Your child's developmental checks and what you can expect during them
I'm currently in the full throes of bringing my baby for her developmental check-ups.
While they're really straightforward I think as parents we're always prone to worrying. "Will my baby be at the right stage? If they're not what does that mean?"
My advice to you is not to panic. While the check-ups and guides can tell you what to expect, all babies develop in their own time and it doesn't necessarily mean that anything is wrong, so don't worry.
Your baby will have their first check anytime within the first year but it will generally fall around the three-month mark.
Your public health nurse will measure and weigh your baby. They will also check your baby's ability to react to noise, grasp a rattle and follow objects with their eyes. Your baby's hips and legs will be examined to determine if they have hip dysplasia.
I remember being nervous before my daughters first check but in the end, the most stressful part was getting her in and out of her clothes.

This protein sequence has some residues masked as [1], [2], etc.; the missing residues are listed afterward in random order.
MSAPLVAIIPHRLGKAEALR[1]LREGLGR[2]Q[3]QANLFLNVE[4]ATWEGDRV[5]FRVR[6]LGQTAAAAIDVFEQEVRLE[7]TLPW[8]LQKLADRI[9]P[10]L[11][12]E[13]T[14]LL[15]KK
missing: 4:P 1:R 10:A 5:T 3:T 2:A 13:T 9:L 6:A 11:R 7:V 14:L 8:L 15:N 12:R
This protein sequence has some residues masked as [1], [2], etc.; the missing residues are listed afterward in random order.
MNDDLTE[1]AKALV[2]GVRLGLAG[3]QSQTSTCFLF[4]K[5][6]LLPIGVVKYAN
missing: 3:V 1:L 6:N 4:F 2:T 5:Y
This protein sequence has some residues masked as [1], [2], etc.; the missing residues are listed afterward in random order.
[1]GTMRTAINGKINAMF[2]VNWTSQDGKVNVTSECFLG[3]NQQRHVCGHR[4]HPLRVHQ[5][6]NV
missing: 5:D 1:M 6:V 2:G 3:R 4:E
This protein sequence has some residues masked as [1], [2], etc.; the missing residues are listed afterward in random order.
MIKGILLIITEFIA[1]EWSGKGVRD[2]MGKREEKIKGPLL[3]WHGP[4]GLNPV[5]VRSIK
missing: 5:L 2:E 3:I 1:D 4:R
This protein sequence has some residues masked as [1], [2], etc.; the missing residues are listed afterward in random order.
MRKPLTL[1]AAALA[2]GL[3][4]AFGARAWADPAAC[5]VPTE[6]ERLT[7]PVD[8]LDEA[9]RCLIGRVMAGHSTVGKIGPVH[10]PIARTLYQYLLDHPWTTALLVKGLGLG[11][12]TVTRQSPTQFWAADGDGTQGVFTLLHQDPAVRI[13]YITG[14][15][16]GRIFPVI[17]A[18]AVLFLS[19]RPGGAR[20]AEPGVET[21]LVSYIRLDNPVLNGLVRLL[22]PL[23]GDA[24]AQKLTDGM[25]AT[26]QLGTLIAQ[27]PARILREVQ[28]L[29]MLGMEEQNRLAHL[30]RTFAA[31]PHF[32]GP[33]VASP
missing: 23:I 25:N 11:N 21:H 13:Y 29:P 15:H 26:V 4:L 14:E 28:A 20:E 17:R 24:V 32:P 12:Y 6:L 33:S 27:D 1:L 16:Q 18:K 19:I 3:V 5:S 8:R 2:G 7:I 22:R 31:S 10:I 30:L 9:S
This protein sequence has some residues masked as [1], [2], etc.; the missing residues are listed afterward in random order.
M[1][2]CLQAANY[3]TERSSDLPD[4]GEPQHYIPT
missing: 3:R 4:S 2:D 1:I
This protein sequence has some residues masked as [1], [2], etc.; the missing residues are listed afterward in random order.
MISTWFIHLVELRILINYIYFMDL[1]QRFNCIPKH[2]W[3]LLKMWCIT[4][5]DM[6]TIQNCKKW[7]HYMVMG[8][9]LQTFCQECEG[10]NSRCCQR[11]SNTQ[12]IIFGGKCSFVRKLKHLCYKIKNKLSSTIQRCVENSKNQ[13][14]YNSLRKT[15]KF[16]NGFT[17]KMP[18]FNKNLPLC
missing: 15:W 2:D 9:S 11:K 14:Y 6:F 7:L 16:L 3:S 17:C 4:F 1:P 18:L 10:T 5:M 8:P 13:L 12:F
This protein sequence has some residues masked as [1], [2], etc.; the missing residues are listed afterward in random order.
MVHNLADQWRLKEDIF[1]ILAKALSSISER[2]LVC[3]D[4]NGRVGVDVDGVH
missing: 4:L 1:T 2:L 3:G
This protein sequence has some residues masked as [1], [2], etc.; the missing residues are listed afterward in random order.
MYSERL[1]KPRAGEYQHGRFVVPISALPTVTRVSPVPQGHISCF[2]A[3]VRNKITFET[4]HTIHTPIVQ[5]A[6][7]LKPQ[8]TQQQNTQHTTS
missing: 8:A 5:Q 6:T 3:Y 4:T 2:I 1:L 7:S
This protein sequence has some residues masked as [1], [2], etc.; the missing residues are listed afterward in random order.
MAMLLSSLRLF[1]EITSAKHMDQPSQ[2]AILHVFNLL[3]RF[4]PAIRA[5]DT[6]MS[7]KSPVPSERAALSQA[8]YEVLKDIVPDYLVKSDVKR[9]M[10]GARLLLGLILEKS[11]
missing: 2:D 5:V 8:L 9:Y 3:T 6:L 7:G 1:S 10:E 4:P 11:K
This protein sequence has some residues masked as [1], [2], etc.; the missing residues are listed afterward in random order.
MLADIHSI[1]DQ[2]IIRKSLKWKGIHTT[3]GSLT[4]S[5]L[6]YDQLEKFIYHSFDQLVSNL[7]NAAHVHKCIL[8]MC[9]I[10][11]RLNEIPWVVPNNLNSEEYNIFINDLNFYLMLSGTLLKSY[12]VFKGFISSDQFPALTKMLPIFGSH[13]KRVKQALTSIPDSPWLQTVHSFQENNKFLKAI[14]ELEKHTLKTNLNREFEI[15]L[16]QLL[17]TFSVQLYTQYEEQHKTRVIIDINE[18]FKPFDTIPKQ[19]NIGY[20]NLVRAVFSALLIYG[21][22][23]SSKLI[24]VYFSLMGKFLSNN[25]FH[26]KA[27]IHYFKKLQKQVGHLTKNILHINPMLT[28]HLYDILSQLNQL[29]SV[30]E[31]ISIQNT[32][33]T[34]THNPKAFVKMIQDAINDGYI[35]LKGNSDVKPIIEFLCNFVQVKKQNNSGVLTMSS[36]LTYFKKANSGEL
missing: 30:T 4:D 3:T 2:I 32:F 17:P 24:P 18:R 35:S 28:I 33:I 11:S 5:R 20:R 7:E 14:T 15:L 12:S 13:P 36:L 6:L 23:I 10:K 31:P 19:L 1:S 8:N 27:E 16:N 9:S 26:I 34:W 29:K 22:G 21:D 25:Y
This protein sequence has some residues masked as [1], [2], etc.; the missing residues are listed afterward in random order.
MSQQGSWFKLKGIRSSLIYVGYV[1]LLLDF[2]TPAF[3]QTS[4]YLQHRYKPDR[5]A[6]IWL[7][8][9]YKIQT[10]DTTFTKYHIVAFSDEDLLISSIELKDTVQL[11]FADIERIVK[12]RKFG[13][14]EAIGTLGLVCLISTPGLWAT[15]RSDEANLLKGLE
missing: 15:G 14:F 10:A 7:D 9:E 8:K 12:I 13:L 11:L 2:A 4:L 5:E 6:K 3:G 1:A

Most commonly developmental checks are performed in Ireland at three months, seven months, one year, two years and three years.
At seven months, your nurse will look at your baby's eyesight and hearing, motor development, vocalisation and general growth.
At the later visits, your child's eyes will be examined to detect if they have a squint and their speech and language development will be assessed. Children are generally no longer required to attend check-ups after they turn three unless the doctor finds cause for concern.
These development checks are provided free of charge at your local health centre. The public health nurse will check your baby's development against a series of "norms" for that age group. Your child may be early or late to these stages, but in either case, don't fret. All children are unique and will grow in their own time.
Your health nurse will remind you when your child is due to have a check-up. While these visits are not mandatory they are a great free service and will help you gauge your child's progress. They are also very useful in spotting if your child is having difficulties because the earlier difficulties are noticed the easier it will be for you to help your child overcome them.
For more information on developmental checks contact your local public health nurse or HSE website MyChild.